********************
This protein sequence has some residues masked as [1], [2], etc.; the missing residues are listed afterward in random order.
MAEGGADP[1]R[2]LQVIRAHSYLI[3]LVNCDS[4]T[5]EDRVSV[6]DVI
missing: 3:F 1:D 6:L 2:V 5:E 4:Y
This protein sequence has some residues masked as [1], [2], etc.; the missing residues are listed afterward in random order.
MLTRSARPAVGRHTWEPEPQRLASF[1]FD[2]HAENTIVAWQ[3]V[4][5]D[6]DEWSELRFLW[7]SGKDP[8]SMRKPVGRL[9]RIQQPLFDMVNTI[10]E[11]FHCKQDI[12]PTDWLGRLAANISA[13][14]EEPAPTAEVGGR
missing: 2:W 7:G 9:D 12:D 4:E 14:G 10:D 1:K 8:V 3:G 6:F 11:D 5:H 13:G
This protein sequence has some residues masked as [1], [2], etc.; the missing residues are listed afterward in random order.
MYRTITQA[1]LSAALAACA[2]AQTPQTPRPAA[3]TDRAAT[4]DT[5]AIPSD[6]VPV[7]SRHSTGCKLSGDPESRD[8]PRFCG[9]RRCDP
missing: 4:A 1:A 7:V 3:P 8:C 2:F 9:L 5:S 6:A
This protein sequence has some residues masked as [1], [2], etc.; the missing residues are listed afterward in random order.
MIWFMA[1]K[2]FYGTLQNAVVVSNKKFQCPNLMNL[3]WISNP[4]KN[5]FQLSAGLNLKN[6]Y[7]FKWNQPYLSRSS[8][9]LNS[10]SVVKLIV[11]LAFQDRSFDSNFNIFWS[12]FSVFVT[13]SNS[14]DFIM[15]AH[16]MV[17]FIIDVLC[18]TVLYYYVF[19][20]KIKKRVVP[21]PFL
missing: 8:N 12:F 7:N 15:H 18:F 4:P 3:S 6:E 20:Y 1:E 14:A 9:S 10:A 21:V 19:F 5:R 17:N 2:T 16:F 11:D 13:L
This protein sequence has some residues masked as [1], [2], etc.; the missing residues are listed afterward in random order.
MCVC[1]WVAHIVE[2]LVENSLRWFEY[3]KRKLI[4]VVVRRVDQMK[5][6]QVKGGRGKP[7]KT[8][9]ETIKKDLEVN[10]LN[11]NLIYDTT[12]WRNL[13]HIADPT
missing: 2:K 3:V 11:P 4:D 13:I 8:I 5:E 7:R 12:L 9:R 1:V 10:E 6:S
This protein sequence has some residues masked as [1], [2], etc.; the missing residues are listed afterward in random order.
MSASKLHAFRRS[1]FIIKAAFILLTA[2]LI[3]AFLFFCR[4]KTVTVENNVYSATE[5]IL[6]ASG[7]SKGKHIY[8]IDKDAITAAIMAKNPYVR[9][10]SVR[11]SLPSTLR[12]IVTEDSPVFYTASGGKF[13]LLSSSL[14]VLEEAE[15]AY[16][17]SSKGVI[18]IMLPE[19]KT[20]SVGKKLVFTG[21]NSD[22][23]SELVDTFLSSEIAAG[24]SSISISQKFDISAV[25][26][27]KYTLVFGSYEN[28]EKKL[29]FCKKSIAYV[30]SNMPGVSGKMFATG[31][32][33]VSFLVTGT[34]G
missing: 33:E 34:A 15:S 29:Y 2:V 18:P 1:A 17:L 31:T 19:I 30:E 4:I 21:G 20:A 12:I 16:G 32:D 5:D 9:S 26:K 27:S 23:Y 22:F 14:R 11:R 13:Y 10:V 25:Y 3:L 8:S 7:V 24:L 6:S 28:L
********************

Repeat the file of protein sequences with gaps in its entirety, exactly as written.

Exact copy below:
This protein sequence has some residues masked as [1], [2], etc.; the missing residues are listed afterward in random order.
MAEGGADP[1]R[2]LQVIRAHSYLI[3]LVNCDS[4]T[5]EDRVSV[6]DVI
missing: 3:F 1:D 6:L 2:V 5:E 4:Y
This protein sequence has some residues masked as [1], [2], etc.; the missing residues are listed afterward in random order.
MLTRSARPAVGRHTWEPEPQRLASF[1]FD[2]HAENTIVAWQ[3]V[4][5]D[6]DEWSELRFLW[7]SGKDP[8]SMRKPVGRL[9]RIQQPLFDMVNTI[10]E[11]FHCKQDI[12]PTDWLGRLAANISA[13][14]EEPAPTAEVGGR
missing: 2:W 7:G 9:D 12:D 4:E 14:G 10:D 1:K 8:V 3:G 6:F 11:D 5:H 13:G
This protein sequence has some residues masked as [1], [2], etc.; the missing residues are listed afterward in random order.
MYRTITQA[1]LSAALAACA[2]AQTPQTPRPAA[3]TDRAAT[4]DT[5]AIPSD[6]VPV[7]SRHSTGCKLSGDPESRD[8]PRFCG[9]RRCDP
missing: 4:A 1:A 7:V 3:P 8:C 2:F 9:L 5:S 6:A
This protein sequence has some residues masked as [1], [2], etc.; the missing residues are listed afterward in random order.
MIWFMA[1]K[2]FYGTLQNAVVVSNKKFQCPNLMNL[3]WISNP[4]KN[5]FQLSAGLNLKN[6]Y[7]FKWNQPYLSRSS[8][9]LNS[10]SVVKLIV[11]LAFQDRSFDSNFNIFWS[12]FSVFVT[13]SNS[14]DFIM[15]AH[16]MV[17]FIIDVLC[18]TVLYYYVF[19][20]KIKKRVVP[21]PFL
missing: 8:N 12:F 7:N 15:H 18:F 4:P 3:S 6:E 20:Y 1:E 14:A 9:S 10:A 21:V 19:F 5:R 17:N 2:T 16:F 11:D 13:L
This protein sequence has some residues masked as [1], [2], etc.; the missing residues are listed afterward in random order.
MCVC[1]WVAHIVE[2]LVENSLRWFEY[3]KRKLI[4]VVVRRVDQMK[5][6]QVKGGRGKP[7]KT[8][9]ETIKKDLEVN[10]LN[11]NLIYDTT[12]WRNL[13]HIADPT
missing: 2:K 3:V 11:P 4:D 13:I 8:I 5:E 7:R 12:L 9:R 1:V 10:E 6:S
This protein sequence has some residues masked as [1], [2], etc.; the missing residues are listed afterward in random order.
MSASKLHAFRRS[1]FIIKAAFILLTA[2]LI[3]AFLFFCR[4]KTVTVENNVYSATE[5]IL[6]ASG[7]SKGKHIY[8]IDKDAITAAIMAKNPYVR[9][10]SVR[11]SLPSTLR[12]IVTEDSPVFYTASGGKF[13]LLSSSL[14]VLEEAE[15]AY[16][17]SSKGVI[18]IMLPE[19]KT[20]SVGKKLVFTG[21]NSD[22][23]SELVDTFLSSEIAAG[24]SSISISQKFDISAV[25][26][27]KYTLVFGSYEN[28]EKKL[29]FCKKSIAYV[30]SNMPGVSGKMFATG[31][32][33]VSFLVTGT[34]G
missing: 33:E 34:A 15:S 29:Y 2:V 18:P 1:A 17:L 31:T 19:I 30:E 4:I 21:G 20:A 12:I 16:G 32:D 5:D 9:S 26:K 27:S 23:Y 22:F 14:R 11:R 13:Y 10:V 25:Y 3:L 8:S 7:V 24:L 6:S 28:L